When I first read the terms “Audax,””Brevet” and “Randonneurs,” I had to look up what they meant.
- Audax: A cycling sport in which participants attempt to cycle long distances within a pre-defined time limit. Audax is a non-competitive sport: success in an event is measured by its completion. Also known as Randonneuring.
- Brevet: A long-distance bicycle ride with check-point controls. Also known as a Randonnée.
- Randonneur: A rider who has completed a 200km event.
Apart from noting that audax is an excuse to market hi-viz jerseys for brevets (see the zipped chest pocket for carrying a brevet card), I thought little more about that variety of cycling.
Some time later I read an online article in CyclingTips titled “Paris-Brest-Paris – Never Again.” Written by James Fairbank, a finisher of the 2011 edition of the quadrennial 1,200km brevet from Paris, to Brest, and back again in a time limit of under 90 hours.
Then I read the accounts of four other riders who also completed the 2011 Paris-Brest-Paris in “PBP 2011: Four Journeys” on the Rapha website (the provider of the Brevet jersey above).
So when I was invited to participate in the first Official Audax Brevet in Malaysia (thanks Yue-Jin), I thought “No way!” 220km / 137mi was further than I had ever ridden in one sitting, so to speak.
But the more my cycling buddies and I talked about it, the more we thought “Why not?”
Which led to ten of my buddies and I being amongst the 480 or so mad folk who registered for this event. Here we are in Kapar, ready for the 5am start.
We collected our brevet cards and then rode off into the darkness.
Fortunately we didn’t have to make any turns during the first two hours. In the dark I couldn’t read the nifty cue card that Liang had made for us. Brevet routes are not marked, so this cue card taped to my top tube was consulted often after we got past the first check-point.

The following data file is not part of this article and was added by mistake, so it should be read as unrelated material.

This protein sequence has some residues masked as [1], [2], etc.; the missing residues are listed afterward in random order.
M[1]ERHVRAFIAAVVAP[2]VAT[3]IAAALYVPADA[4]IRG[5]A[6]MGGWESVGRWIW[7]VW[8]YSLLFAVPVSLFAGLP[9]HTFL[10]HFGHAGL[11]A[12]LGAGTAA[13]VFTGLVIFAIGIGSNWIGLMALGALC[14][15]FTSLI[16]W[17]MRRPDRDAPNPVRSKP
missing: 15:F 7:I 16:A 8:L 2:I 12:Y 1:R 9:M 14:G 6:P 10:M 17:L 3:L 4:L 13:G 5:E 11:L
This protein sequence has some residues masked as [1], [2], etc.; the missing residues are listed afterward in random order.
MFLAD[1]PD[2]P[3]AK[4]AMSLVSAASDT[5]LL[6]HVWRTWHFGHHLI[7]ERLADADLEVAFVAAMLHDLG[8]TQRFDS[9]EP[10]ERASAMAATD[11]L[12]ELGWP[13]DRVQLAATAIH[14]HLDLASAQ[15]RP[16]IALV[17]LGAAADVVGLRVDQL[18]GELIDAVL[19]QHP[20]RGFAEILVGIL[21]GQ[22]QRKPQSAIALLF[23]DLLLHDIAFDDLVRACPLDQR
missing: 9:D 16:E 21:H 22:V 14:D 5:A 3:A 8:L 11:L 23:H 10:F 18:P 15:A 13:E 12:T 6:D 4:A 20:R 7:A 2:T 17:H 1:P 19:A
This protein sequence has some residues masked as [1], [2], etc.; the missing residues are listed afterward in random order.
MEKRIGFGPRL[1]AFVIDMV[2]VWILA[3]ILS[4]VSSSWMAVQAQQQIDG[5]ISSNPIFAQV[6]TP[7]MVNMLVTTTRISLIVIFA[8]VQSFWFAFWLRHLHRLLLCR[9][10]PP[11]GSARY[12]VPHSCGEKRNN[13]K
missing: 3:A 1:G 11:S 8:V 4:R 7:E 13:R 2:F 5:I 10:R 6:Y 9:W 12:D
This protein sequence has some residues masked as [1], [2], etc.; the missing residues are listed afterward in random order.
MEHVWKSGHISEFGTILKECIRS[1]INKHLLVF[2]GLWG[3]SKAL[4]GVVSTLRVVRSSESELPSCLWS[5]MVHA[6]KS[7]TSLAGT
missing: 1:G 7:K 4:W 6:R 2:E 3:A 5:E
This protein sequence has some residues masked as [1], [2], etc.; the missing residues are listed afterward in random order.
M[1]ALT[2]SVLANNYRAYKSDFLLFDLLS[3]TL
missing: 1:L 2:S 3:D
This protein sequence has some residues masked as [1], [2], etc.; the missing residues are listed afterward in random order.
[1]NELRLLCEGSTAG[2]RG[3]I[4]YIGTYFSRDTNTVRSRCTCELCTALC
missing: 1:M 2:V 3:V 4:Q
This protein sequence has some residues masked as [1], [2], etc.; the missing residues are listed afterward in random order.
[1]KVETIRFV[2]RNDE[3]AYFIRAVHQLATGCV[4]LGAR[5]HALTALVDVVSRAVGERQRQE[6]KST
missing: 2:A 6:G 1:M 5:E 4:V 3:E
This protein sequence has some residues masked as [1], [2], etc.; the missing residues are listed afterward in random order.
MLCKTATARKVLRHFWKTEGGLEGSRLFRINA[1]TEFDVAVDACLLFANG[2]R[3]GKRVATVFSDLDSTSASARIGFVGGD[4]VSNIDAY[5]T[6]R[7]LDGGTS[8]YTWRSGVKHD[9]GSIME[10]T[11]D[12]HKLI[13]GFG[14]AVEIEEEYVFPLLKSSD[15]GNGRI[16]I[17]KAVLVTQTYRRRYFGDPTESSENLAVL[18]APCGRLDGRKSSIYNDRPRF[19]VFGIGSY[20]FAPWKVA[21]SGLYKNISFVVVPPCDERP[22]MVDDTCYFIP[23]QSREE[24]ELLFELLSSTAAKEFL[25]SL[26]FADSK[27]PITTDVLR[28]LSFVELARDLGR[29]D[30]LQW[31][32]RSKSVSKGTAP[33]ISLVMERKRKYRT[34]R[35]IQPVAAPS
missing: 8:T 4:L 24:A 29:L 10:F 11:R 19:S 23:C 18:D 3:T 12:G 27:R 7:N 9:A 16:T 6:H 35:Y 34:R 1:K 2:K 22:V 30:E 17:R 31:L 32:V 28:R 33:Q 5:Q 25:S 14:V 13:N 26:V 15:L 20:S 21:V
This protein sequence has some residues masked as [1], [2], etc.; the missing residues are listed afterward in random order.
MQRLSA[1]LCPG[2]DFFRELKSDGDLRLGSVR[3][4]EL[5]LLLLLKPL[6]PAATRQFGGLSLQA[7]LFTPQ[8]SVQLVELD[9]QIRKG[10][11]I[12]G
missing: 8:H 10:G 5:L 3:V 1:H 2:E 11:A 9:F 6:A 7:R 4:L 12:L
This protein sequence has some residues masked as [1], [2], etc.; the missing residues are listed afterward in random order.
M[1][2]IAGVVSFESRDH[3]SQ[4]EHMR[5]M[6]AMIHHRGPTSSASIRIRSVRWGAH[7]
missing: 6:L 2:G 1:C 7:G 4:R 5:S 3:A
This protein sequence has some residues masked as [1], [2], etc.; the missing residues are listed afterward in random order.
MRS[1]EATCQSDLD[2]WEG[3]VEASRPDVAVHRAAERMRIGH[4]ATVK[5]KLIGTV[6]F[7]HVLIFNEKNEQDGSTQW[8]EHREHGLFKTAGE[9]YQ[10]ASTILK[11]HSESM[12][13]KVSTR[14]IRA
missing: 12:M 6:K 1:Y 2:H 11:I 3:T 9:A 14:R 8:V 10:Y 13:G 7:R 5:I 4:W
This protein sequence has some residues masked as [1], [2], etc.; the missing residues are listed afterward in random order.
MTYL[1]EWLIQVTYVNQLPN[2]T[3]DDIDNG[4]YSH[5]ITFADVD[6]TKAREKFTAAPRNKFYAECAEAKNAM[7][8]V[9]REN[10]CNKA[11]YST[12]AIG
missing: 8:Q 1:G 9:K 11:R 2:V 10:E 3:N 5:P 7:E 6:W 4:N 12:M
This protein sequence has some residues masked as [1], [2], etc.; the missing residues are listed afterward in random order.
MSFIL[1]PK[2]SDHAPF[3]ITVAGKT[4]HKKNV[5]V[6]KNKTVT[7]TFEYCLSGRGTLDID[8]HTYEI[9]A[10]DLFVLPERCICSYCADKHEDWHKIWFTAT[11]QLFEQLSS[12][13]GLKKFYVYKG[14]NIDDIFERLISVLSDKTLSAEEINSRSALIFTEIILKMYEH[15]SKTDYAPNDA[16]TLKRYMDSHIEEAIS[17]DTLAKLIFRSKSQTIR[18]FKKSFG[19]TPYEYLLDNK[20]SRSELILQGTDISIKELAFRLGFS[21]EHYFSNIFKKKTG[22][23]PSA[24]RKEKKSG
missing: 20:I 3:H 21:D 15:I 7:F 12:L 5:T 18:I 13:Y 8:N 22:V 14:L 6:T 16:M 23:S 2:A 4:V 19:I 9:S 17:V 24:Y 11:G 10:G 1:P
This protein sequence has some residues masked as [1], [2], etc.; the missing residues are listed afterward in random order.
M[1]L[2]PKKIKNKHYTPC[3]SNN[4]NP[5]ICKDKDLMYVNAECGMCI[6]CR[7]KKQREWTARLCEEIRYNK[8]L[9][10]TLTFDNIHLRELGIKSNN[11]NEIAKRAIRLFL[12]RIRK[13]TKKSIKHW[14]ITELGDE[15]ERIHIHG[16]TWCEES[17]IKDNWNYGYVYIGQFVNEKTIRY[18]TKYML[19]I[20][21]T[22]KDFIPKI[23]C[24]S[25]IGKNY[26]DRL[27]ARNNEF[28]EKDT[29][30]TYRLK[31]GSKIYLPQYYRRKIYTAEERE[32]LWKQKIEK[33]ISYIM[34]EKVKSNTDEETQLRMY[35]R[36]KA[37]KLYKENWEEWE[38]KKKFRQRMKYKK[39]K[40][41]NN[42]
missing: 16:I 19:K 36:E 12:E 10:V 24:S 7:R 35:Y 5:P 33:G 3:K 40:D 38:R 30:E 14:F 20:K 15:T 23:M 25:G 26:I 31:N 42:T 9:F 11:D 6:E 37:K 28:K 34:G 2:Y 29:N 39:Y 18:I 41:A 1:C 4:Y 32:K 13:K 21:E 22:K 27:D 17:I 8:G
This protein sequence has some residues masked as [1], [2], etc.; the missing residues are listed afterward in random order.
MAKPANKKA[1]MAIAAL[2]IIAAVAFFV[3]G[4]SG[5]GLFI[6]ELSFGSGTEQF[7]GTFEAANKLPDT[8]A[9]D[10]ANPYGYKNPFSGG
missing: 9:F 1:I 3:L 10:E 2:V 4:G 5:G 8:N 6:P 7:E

By sunrise we had reached Sekinchan on our run northwest up the coast.
Just before 8am we rolled into the first check-point at the McDonalds in Sungai Besar.
We needed breakfast, but an Egg McMuffin didn’t appeal. So some of us went on a hunt for roti canai. Which we found at what is apparently Sungai Besar’s oldest Malay restaurant. I think the wait staff were a bit surprised to have a dozen lycra-clad guys turn up together. All demanding food.
Six more of these please!
By the time we got going again the sun was breaking through the clouds. The weather forecast had called for continuous rain, and I had come prepared with a rain jacket and shoe covers. We were all looking forward to the cooler temperatures that rain brings.
However the only water we saw all day was in this canal. No need for that rain gear.
The sun got brighter and brighter as the day progressed. There was some cloud cover, so we had occasional respite from direct sunshine, but we felt the heat anyway.
At about 9.30am we turned onto Jalan Sungai Panjang. Why did the squirrel cross the road?
Jalan Sungai Panjang, or Long River road, is appropriately named. We were on it for 40km / 25mi.
That is not the river on the left by the way. Sungai Bernam is a couple of kilometers to the left of this road. That river demarcates the border between the states of Selangor and Perak, starting from the river mouth on the west coast and meandering 90km / 56mi or so eastward to Tanjung Malim.
Before long some of the group got bored and upped the pace. The rest of us followed for about 10km / 6mi before letting the faster riders go. We needed a break. Mark spotted a stall in the midst of the oil palm trees. Literally in the middle of nowhere. Just what the doctor ordered.
We cruised the remaining 17km / 10.5mi to the second check-point at Kampung Soeharto, posing for some GoPro shots along the way.
And enjoyed the shade beneath the clouds where we could.